Fall color in the North Country

It snowed last night in Minnesota. On October 5! I guess that’s what my friend Ute and I get for vacationing near the Canadian border.

Map of Norh Shore BLOGThe blue star marks the Twin Cities, and the red star is where we ended up.

But the next morning it was sunny and comparatively mild, so Ute and I headed out for some hiking. I was so excited to see the sun that I even snapped photos through the (dog-spit-covered) windshield.

Fall color through windsheld 1350127 BLOG

Fall color through windshield 1350143 BLOG
Oberg Mountain Trail

Our first destination was Oberg Mountain, off Highway 61 (see directions below). It’s a favorite spot for fall color … as the full parking lot attested. Sigh.

Oberg Mountain parking 1350172 BLOG

The signs weren’t kidding when they warned of sheer cliffs.

Oberg Mountain warning 1350174 BLOG

Oberg overlook caution 1350555 BLOG

And parts of the trail were rugged, with lots of rocks and roots on which to sprain your ankles.




But the light filtering through the birches and maples was a gorgeous distraction.








And the reward of these vistas was well worth the climb:

Oberg Mountain view 1350465 CC BLOG






Some of the overlooks were overcrowded, but it still warmed my heart to see so many people out enjoying nature.


Even after a three-mile loop through the woods we weren’t sated, though, so we drove south on Highway 61 toward the lake.

Sugarloaf Cove Nature Center

It’s a good thing Ute has such sharp eyes — and knows the area — because I would have sailed right past the unassuming turnoff at marker 73. I was surprised that just five minutes later we were gazing out at Lake Superior.






We didn’t hike to the famous pebble beach because there was a family there with 782 children. (Or at least that was our estimate, from all the yelling and carrying-on.) But we did spot one of the old mooring rings that remain from the harbor’s logging heyday.


On our way back to the car we also spotted this portly red squirrel — the only wildlife we saw during our entire four-day weekend.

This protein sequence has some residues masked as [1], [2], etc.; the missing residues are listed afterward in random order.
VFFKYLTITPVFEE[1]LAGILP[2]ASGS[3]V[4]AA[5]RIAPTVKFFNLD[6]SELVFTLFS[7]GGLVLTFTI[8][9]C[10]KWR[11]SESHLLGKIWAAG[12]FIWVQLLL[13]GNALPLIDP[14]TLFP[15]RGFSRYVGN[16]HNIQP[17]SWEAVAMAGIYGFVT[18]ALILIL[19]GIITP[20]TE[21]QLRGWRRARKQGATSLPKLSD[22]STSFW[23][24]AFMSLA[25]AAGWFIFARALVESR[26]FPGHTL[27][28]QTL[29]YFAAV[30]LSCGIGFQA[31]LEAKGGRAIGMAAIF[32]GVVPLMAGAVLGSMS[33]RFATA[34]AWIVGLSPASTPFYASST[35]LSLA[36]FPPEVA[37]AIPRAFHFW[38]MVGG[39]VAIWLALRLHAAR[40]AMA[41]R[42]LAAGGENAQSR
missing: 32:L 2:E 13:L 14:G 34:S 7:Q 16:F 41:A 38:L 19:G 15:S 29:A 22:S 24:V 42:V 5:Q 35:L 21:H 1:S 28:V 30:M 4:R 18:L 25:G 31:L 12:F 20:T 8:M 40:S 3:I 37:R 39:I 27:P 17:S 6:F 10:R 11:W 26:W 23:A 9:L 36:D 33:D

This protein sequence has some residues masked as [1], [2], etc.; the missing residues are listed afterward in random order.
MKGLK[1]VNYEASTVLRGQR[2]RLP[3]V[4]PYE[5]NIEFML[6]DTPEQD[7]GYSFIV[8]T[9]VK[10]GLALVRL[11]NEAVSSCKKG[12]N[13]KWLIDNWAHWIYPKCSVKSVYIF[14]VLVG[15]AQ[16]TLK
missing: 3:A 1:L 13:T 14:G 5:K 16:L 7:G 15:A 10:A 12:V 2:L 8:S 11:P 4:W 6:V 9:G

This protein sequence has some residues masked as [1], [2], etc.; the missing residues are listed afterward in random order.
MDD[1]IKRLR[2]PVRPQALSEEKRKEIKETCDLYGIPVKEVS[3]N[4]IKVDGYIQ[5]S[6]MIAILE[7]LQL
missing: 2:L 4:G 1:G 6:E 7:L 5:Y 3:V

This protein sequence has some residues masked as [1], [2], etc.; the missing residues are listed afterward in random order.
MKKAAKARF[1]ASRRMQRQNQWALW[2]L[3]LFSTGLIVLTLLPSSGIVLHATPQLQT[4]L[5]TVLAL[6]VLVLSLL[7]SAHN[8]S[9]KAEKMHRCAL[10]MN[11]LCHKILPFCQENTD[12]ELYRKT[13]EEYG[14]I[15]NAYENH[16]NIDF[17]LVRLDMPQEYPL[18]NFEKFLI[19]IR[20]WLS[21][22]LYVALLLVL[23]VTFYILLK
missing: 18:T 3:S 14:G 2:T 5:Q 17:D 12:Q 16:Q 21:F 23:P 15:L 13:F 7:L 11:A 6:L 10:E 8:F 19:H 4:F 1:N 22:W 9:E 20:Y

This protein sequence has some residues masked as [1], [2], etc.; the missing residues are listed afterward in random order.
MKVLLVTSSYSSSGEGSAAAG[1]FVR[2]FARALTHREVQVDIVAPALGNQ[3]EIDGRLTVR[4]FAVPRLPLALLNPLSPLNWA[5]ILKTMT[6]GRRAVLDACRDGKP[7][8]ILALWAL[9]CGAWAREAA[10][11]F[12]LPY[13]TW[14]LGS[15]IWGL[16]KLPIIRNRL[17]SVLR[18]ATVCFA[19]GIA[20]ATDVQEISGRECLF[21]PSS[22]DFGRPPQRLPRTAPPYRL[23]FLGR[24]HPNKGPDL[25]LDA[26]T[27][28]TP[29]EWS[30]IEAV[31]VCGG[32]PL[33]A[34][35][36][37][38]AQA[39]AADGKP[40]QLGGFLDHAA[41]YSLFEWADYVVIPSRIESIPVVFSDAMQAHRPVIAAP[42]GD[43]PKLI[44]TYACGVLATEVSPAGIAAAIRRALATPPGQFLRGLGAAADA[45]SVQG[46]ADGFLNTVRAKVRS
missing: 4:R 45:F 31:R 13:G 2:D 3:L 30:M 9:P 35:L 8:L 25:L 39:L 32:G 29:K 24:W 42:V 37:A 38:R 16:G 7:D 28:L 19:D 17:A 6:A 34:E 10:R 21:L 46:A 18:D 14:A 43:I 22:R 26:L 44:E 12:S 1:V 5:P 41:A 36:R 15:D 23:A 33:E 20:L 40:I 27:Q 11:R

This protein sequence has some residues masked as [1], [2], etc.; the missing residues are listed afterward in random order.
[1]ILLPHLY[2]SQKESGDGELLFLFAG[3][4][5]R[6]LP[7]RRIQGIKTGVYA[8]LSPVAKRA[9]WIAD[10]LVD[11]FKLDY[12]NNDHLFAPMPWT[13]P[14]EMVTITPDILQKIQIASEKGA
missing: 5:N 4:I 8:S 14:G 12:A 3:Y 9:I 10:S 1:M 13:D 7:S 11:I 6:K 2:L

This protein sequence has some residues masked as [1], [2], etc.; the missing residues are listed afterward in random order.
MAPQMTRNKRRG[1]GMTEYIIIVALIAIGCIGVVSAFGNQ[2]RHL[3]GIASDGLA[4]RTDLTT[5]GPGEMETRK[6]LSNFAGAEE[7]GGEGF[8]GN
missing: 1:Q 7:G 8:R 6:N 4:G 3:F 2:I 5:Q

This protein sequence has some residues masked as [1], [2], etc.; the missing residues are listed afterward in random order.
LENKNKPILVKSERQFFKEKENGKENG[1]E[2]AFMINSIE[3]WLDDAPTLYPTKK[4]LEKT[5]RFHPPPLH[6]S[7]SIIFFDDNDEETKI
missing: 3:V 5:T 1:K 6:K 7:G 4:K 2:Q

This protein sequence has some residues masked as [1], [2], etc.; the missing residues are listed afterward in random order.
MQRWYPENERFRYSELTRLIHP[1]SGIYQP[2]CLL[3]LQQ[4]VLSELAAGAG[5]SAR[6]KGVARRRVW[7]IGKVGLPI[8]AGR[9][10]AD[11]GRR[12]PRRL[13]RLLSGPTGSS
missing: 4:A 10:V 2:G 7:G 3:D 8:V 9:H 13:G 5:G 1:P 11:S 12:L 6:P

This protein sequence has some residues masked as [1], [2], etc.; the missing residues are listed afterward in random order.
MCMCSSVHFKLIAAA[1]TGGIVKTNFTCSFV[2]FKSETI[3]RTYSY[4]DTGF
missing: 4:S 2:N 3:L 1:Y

Illgen Falls

“I know of a secret spot,” Ute said as we hopped back in the car and backtracked north on Highway 61. Again, I would have missed the unmarked parking lot … but I could already hear the waterfall.

A short hike took us to the edge of Illgen Falls, which were spectacular after the previous days’ rain and snow. Yes, I did walk right to the edge to get these photos.




Ute was even more brave: She actually lay down on the edge.


She also took me upstream to her favorite swimming spot, where a way-more-fancy-than-me photographer was futzing with his tripod.


Beaver Creek Falls

On our way home the next day I asked Ute to pull off Highway 61 one more time for a parting look at the Beaver Creek Falls. There was no hiking required for these views:




Back in the Twin Cities, I’m already missing the birch trees and pine forests of the North Shore. But I’m grateful to live in such a beautiful state — and to have such a wonderful friend with whom to share it.







••• IF YOU GO •••

Oberg Mountain Trail
From Tofte, take Highway 61 North about 4.5 miles. Turn left onto Onion River Road (Forest Road 336). Proceed for about two miles to the parking area on the left.
• Three-mile moderate hike on dirt trails, with significant vertical changes.
• Keep children and dogs from the edge of the cliffs.
• Waterproof shoes with good tread recommended.

Sugarloaf Cove Nature Center
Located lakeside on Highway 61 at mile marker 73 (9096 West Highway 61, Schroeder, Minnesota).
• About a half-mile, easy hike to the lake on maintained trails.
• Staffed welcome center with gift shop (hours vary by season).
• Active research area; don’t disturb plants, rocks, or wildlife.

Illgen Falls
From Highway 61, take Highway 1 toward Finland, proceed 1.6 miles, and park on the gravel pull-off on the left side of the road. Look for the sign that says “Illgen Falls, Devil’s Rock” at the head of the short gravel path.
• About 0.3-mile walk to the edge of the impressive 35-foot drop.
• Waterproof shoes with good tread recommended.
• Accidental-death insurance coverage also recommended. (Kidding.)

Beaver Creek Falls
The Beaver Creek Falls bridge is just east of Beaver Bay on Highway 61. There’s a parking lot at the intersection of Lax Road and Highway 61, adjacent to the bridge.
• Easy stroll from Lax Road lot is less than one-tenth of a mile.
• Panoramic view of four torrents running a course of approximately 300 feet.
• Access to rustic hiking trails that take you down to the waterfall’s edge.

For even more information on fall colors along the North Shore, visit this wonderful website.

Text and all images © 2018 Heather Munro.